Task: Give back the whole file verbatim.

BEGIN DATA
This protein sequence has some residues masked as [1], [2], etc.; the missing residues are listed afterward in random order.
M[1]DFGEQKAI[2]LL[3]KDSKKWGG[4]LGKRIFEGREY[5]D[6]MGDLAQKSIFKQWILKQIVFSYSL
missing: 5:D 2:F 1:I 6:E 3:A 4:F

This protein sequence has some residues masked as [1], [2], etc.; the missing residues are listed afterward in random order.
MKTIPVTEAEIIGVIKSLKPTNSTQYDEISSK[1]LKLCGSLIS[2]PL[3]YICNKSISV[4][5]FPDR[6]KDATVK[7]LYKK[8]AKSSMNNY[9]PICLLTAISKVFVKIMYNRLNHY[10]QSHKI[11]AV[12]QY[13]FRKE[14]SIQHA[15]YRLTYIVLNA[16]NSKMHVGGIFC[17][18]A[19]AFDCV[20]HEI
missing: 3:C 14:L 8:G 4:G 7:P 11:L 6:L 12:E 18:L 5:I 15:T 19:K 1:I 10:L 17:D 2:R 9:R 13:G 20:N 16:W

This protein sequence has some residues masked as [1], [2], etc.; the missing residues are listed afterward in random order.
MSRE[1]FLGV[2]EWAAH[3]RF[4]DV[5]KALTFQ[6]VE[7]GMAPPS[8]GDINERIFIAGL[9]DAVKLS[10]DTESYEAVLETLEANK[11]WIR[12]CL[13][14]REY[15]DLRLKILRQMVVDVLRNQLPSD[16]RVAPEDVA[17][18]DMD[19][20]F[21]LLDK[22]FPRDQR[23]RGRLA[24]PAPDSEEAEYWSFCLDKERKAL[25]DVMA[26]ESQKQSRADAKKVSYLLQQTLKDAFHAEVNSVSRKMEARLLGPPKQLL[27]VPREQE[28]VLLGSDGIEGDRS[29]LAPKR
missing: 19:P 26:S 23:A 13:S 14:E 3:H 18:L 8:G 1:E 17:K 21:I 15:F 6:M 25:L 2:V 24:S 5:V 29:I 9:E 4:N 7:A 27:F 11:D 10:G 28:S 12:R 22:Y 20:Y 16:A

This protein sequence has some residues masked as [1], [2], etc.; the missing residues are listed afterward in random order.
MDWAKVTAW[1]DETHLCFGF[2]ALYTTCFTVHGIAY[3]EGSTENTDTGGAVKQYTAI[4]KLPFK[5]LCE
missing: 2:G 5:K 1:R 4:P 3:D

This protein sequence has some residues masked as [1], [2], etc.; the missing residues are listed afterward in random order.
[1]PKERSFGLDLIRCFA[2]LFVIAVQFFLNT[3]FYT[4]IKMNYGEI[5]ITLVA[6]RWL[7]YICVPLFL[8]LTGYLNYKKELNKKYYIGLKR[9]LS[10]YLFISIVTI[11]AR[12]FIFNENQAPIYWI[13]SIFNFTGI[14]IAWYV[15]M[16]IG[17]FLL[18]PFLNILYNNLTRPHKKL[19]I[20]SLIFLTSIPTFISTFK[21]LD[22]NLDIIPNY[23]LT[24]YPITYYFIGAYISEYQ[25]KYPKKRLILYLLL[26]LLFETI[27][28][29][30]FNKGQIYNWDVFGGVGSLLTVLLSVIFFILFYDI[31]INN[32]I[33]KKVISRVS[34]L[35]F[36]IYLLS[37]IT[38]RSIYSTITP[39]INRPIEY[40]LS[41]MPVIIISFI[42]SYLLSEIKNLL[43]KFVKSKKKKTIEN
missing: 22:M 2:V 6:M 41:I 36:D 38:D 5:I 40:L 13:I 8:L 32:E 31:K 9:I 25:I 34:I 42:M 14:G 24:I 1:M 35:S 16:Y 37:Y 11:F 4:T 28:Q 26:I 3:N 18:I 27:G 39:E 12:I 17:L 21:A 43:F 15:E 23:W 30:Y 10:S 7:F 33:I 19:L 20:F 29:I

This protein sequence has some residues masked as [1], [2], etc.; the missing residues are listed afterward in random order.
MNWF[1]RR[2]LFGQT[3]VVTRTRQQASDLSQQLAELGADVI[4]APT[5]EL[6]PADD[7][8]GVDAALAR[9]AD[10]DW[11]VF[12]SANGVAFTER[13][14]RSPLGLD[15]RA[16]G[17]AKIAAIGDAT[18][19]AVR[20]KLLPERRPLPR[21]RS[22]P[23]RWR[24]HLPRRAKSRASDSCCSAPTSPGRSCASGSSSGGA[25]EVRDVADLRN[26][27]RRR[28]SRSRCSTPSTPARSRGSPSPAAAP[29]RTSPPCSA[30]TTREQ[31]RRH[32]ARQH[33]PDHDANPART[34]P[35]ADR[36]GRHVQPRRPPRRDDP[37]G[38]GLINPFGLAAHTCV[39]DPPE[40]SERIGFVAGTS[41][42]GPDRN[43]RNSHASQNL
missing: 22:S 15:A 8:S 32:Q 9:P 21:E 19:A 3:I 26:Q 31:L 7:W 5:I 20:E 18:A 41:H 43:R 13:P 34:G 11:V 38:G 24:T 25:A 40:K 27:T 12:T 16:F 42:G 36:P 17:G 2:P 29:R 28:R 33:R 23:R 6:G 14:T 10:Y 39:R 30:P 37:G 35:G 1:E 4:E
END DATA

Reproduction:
This protein sequence has some residues masked as [1], [2], etc.; the missing residues are listed afterward in random order.
M[1]DFGEQKAI[2]LL[3]KDSKKWGG[4]LGKRIFEGREY[5]D[6]MGDLAQKSIFKQWILKQIVFSYSL
missing: 5:D 2:F 1:I 6:E 3:A 4:F

This protein sequence has some residues masked as [1], [2], etc.; the missing residues are listed afterward in random order.
MKTIPVTEAEIIGVIKSLKPTNSTQYDEISSK[1]LKLCGSLIS[2]PL[3]YICNKSISV[4][5]FPDR[6]KDATVK[7]LYKK[8]AKSSMNNY[9]PICLLTAISKVFVKIMYNRLNHY[10]QSHKI[11]AV[12]QY[13]FRKE[14]SIQHA[15]YRLTYIVLNA[16]NSKMHVGGIFC[17][18]A[19]AFDCV[20]HEI
missing: 3:C 14:L 8:G 4:G 7:P 11:L 6:L 12:E 18:L 5:I 15:T 19:K 1:I 10:L 17:D 2:R 9:R 13:G 20:N 16:W

This protein sequence has some residues masked as [1], [2], etc.; the missing residues are listed afterward in random order.
MSRE[1]FLGV[2]EWAAH[3]RF[4]DV[5]KALTFQ[6]VE[7]GMAPPS[8]GDINERIFIAGL[9]DAVKLS[10]DTESYEAVLETLEANK[11]WIR[12]CL[13][14]REY[15]DLRLKILRQMVVDVLRNQLPSD[16]RVAPEDVA[17][18]DMD[19][20]F[21]LLDK[22]FPRDQR[23]RGRLA[24]PAPDSEEAEYWSFCLDKERKAL[25]DVMA[26]ESQKQSRADAKKVSYLLQQTLKDAFHAEVNSVSRKMEARLLGPPKQLL[27]VPREQE[28]VLLGSDGIEGDRS[29]LAPKR
missing: 19:P 26:S 23:A 13:S 14:E 3:H 18:L 8:G 1:E 17:K 21:I 15:F 6:M 25:L 2:V 24:S 5:V 29:I 9:E 4:N 7:A 27:F 11:D 10:G 28:S 12:R 22:Y 20:Y 16:A

This protein sequence has some residues masked as [1], [2], etc.; the missing residues are listed afterward in random order.
MDWAKVTAW[1]DETHLCFGF[2]ALYTTCFTVHGIAY[3]EGSTENTDTGGAVKQYTAI[4]KLPFK[5]LCE
missing: 2:G 5:K 1:R 4:P 3:D

This protein sequence has some residues masked as [1], [2], etc.; the missing residues are listed afterward in random order.
[1]PKERSFGLDLIRCFA[2]LFVIAVQFFLNT[3]FYT[4]IKMNYGEI[5]ITLVA[6]RWL[7]YICVPLFL[8]LTGYLNYKKELNKKYYIGLKR[9]LS[10]YLFISIVTI[11]AR[12]FIFNENQAPIYWI[13]SIFNFTGI[14]IAWYV[15]M[16]IG[17]FLL[18]PFLNILYNNLTRPHKKL[19]I[20]SLIFLTSIPTFISTFK[21]LD[22]NLDIIPNY[23]LT[24]YPITYYFIGAYISEYQ[25]KYPKKRLILYLLL[26]LLFETI[27][28][29][30]FNKGQIYNWDVFGGVGSLLTVLLSVIFFILFYDI[31]INN[32]I[33]KKVISRVS[34]L[35]F[36]IYLLS[37]IT[38]RSIYSTITP[39]INRPIEY[40]LS[41]MPVIIISFI[42]SYLLSEIKNLL[43]KFVKSKKKKTIEN
missing: 22:M 2:V 6:M 41:I 36:D 38:D 5:I 40:L 13:I 8:L 32:E 31:K 9:I 25:I 34:I 42:M 14:G 24:I 1:M 35:S 16:Y 37:Y 11:F 4:T 28:Q 26:I 3:N 18:I 27:G 39:E 12:I 17:L 21:A 43:F 15:E 23:W 30:Y 10:S 7:F 33:I 19:L 20:F 29:I

This protein sequence has some residues masked as [1], [2], etc.; the missing residues are listed afterward in random order.
MNWF[1]RR[2]LFGQT[3]VVTRTRQQASDLSQQLAELGADVI[4]APT[5]EL[6]PADD[7][8]GVDAALAR[9]AD[10]DW[11]VF[12]SANGVAFTER[13][14]RSPLGLD[15]RA[16]G[17]AKIAAIGDAT[18][19]AVR[20]KLLPERRPLPR[21]RS[22]P[23]RWR[24]HLPRRAKSRASDSCCSAPTSPGRSCASGSSSGGA[25]EVRDVADLRN[26][27]RRR[28]SRSRCSTPSTPARSRGSPSPAAAP[29]RTSPPCSA[30]TTREQ[31]RRH[32]ARQH[33]PDHDANPART[34]P[35]ADR[36]GRHVQPRRPPRRDDP[37]G[38]GLINPFGLAAHTCV[39]DPPE[40]SERIGFVAGTS[41][42]GPDRN[43]RNSHASQNL
missing: 22:S 15:A 8:S 32:Q 9:P 21:E 19:A 3:I 26:Q 31:L 7:W 5:I 20:E 18:A 41:H 43:R 13:P 34:G 11:V 38:G 24:T 25:A 40:K 27:T 12:T 16:F 42:G 36:P 17:G 2:P 29:R 28:R 33:R 23:R 6:G 14:T 10:Y 39:R 30:P 37:G 35:G 1:E 4:E